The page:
Simple and easy distributed deep learning with Fast.AI on Azure ML

This post has been republished via RSS; it originally appeared at: AI Customer Engineering Team articles.

Introduction

 

Fast.AI is a PyTorch library designed to involve more scientists with different backgrounds to use deep learning. They want people to use deep learning just like using C# or windows. The tool uses very little codes to create and train a deep learning model. For example, with only 3 simple steps we can define the dataset, define the model, and start training:

 

data = ImageDataBunch.from_folder(data_folder, train=".", valid_pct=0.2, ds_tfms=get_transforms(), size=sz, bs = bs, num_workers=8) .normalize(imagenet_stats) learn = cnn_learner(data, models.resnet34, metrics=dice) learn.fit_one_cycle(5, slice(1e-5), pct_start=0.8)

 

The first step defines a dataset where 20% of the samples are reserved for validation, default image transformations are applied, and normalization is performed using the “imagenet_stats” statistics. The second step defines a   pretrained ResNet34 CNN model, and the third step launches the training run. You can compare this code to what it would take to run PyTorch directly, for example: Start Your CNN Journey with PyTorch in Python, to find how much work you saved.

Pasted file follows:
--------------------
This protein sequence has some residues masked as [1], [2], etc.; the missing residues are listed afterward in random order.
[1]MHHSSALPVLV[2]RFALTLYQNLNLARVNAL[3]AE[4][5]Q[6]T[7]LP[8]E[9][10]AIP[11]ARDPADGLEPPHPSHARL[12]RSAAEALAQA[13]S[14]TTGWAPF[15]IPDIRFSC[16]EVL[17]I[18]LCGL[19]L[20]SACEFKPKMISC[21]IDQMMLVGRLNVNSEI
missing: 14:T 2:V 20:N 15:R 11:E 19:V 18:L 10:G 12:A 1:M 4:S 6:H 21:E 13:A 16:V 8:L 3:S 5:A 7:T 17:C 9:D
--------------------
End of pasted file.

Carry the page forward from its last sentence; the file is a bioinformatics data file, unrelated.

Deep learning normally needs heavy computation and benefits greatly from distributed computing. Distributed computing assigns computing to multiple computer (nodes) and multiple GPUs and eventually integrates their results. It saves computational time by using more compute resources. However, it is costly to maintain heavy compute resources but only use them occasionally. Azure Machine Learning (ML) the platform where the compute resources are assigned dynamically: the compute resources are assigned only after you submit a new training run and will be deleted after the training is done. .

 

The following figure shows how the training works in the Azure ML workspace,

  1. Upload your data to premium blob storage and submit your training script.
  2. Compute resource is assigned, and the training starts.
  3. The training is done, results are saved, and the compute resource is deleted

AzureML.png

 

Fast.AI only supports the NCCL backend distributed training but currently Azure ML does not configure the backend automatically. We have found a workaround to complete the backend initialization on Azure ML. In this blog, we will show how to perform distributed training with Fast.AI on Azure ML. The code is in this git repo: Distributed-training-Image-segmentation-Azure-ML.

 

Prepare Azure Resource

 

First, you need to create/have an Azure subscription, an Azure Storage account, and an Azure ML workspace. In the codes, you need to:

  1. Fill out the Azure subscription ID, resource group, and workspace name to connect to your workspace.